The province’s nationalist Coalition Avenir Quebec (CAQ) government is seeking to pass Bill 96, which would amend the Canadian constitution - defining Quebec as a nation with French as its official language - and accordingly strengthen French-language requirements for businesses, governments and schools.
"Our initial analysis, in terms of the Justice Department, has highlighted that it is perfectly legitimate for a province to modify the section of the constitution that applies specifically to them," Trudeau told reporters on Tuesday.
The Prime Minister highlighted that the constitution includes safeguards that will protect Quebec’s anglophone speakers but emphasized the importance of protecting the French language.
Trudeau’s assertion sparked heated debated online among Canada’s constitutional experts, with one professor saying that the Prime Minister’s words amount to an "abdication" of his duty to uphold the country’s constitution.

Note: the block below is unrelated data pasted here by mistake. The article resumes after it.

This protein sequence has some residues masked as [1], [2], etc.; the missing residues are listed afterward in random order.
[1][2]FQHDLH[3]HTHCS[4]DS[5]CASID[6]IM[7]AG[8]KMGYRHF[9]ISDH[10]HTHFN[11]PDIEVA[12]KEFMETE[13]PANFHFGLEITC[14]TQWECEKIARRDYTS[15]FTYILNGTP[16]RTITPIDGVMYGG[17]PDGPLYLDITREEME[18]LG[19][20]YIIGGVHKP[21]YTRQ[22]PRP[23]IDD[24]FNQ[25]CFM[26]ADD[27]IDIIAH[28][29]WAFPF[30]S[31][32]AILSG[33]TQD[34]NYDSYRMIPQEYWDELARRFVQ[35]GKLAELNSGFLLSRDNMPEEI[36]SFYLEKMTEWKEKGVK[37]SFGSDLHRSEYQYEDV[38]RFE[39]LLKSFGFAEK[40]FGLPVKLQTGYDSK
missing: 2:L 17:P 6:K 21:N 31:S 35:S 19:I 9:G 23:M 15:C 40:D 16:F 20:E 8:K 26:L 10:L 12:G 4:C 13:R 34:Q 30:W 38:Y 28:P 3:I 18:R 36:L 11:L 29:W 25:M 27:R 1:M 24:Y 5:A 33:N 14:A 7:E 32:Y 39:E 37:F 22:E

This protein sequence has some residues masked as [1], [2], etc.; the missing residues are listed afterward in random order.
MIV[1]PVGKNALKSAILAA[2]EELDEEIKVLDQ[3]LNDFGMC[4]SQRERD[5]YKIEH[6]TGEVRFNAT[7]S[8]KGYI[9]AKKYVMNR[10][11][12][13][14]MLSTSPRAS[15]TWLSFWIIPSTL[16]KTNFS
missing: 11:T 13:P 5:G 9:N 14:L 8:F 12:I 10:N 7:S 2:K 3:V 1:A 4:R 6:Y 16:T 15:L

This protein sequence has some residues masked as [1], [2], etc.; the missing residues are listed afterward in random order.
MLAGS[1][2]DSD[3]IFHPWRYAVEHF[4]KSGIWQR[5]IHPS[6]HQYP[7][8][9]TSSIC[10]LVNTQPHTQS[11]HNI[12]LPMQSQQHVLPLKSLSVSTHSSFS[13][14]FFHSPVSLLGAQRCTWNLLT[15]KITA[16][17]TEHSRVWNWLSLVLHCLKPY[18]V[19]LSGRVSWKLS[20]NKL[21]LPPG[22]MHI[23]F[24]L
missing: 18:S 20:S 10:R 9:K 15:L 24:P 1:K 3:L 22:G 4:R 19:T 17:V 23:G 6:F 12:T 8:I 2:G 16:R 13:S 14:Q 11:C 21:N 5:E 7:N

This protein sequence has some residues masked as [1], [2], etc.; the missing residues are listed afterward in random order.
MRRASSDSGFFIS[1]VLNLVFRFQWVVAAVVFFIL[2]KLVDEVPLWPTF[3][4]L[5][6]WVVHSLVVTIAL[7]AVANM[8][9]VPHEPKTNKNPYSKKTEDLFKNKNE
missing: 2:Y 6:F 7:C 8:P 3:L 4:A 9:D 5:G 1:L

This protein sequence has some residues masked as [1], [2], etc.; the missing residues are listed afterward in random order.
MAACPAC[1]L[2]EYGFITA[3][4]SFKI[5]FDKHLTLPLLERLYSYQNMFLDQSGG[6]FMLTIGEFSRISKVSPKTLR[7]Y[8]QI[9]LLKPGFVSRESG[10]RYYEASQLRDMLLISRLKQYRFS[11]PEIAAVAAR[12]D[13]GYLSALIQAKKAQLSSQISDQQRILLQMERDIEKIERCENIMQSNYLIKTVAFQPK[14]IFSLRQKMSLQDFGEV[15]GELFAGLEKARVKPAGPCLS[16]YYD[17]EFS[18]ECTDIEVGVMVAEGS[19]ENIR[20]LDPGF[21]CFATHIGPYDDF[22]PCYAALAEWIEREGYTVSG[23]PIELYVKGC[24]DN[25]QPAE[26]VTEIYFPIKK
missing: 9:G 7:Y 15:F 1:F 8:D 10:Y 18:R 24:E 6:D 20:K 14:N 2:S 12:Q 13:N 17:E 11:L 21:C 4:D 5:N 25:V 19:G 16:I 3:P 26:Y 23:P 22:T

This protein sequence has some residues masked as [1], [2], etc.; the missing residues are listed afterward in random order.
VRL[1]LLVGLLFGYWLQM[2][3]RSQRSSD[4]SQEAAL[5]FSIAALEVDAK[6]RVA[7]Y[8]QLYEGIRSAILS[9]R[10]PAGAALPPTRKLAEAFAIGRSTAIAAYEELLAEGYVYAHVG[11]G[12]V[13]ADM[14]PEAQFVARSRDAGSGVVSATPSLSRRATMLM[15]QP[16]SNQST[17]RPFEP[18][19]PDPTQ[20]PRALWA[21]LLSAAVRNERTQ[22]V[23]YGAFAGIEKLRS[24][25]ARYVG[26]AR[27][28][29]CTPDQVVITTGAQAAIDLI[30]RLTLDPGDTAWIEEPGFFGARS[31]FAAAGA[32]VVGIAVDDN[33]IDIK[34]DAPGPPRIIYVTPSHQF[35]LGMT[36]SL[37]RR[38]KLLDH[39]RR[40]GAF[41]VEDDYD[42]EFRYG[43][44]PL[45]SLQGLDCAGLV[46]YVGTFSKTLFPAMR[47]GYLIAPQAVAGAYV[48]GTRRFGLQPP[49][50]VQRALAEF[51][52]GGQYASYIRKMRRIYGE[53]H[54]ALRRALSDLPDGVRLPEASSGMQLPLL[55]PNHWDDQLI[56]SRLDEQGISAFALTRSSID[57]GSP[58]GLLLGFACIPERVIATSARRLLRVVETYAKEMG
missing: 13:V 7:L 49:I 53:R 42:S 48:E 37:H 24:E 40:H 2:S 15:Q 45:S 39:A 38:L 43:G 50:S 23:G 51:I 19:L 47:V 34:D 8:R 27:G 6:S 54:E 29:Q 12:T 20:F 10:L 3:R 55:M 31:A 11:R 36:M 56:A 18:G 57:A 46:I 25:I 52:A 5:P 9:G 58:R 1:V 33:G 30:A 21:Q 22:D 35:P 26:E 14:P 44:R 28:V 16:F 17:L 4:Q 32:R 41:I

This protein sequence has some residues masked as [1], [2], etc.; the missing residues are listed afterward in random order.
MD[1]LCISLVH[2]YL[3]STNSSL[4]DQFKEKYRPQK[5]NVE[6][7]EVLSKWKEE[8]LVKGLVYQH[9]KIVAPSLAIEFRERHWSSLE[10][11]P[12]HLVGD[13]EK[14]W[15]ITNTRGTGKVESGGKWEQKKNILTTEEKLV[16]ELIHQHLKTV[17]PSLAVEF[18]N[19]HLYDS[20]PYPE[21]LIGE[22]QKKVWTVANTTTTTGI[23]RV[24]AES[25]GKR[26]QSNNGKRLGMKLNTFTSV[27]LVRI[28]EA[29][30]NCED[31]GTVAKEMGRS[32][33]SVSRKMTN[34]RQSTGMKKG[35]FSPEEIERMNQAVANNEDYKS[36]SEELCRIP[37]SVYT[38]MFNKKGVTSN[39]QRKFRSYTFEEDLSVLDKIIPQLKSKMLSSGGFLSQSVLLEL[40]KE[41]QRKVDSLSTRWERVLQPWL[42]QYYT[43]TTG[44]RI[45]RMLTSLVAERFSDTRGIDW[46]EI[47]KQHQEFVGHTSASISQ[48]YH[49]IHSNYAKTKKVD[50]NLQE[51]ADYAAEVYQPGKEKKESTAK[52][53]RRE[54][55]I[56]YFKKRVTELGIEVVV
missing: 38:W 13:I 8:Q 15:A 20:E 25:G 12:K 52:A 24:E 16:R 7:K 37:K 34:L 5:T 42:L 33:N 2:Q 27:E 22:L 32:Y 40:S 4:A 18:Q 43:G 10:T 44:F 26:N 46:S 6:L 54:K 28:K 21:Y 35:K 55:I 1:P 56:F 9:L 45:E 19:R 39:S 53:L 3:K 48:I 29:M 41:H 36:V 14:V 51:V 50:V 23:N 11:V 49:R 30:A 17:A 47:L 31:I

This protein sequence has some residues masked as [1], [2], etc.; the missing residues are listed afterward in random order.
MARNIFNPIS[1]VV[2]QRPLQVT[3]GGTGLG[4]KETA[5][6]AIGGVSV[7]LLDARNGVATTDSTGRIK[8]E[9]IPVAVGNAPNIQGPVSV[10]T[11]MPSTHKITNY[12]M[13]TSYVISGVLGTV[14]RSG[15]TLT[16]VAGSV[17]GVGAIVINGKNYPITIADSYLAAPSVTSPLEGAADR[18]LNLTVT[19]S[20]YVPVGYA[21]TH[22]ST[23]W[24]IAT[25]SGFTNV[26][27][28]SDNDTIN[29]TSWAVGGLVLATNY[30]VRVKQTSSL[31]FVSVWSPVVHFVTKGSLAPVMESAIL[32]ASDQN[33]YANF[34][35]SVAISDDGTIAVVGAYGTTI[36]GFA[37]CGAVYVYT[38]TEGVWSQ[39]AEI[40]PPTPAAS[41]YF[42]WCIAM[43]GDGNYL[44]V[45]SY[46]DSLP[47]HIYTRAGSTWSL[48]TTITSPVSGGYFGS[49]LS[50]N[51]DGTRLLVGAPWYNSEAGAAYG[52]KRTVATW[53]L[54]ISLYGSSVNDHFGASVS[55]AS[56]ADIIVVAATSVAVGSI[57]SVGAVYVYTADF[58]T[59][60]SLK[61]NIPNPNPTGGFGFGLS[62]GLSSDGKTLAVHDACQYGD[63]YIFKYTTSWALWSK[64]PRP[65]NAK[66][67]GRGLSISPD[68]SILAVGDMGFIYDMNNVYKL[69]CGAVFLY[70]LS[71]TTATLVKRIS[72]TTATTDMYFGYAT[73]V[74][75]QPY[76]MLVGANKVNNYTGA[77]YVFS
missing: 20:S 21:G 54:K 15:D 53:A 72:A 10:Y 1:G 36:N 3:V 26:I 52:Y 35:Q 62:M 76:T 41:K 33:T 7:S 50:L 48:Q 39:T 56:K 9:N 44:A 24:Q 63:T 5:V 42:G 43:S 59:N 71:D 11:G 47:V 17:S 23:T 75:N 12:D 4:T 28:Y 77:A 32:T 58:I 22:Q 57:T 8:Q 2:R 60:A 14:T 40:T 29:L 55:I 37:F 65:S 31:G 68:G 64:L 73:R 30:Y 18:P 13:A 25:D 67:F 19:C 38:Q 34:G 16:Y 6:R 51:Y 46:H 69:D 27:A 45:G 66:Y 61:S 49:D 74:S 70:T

Canada and Quebec have endured a volatile relationship since the country’s confederation in 1867. The predominantly Francophone province, which places the utmost importance on preserving its French culture and heritage, has undertaken several efforts in the past to secede from the federation, including holding independence referendums in 1980 and 1995.
Since assuming control over the province in 2018, the CAQ, led by Premier Francois Legault, has undertaken several controversial initiatives, including a ban on religious symbols at work.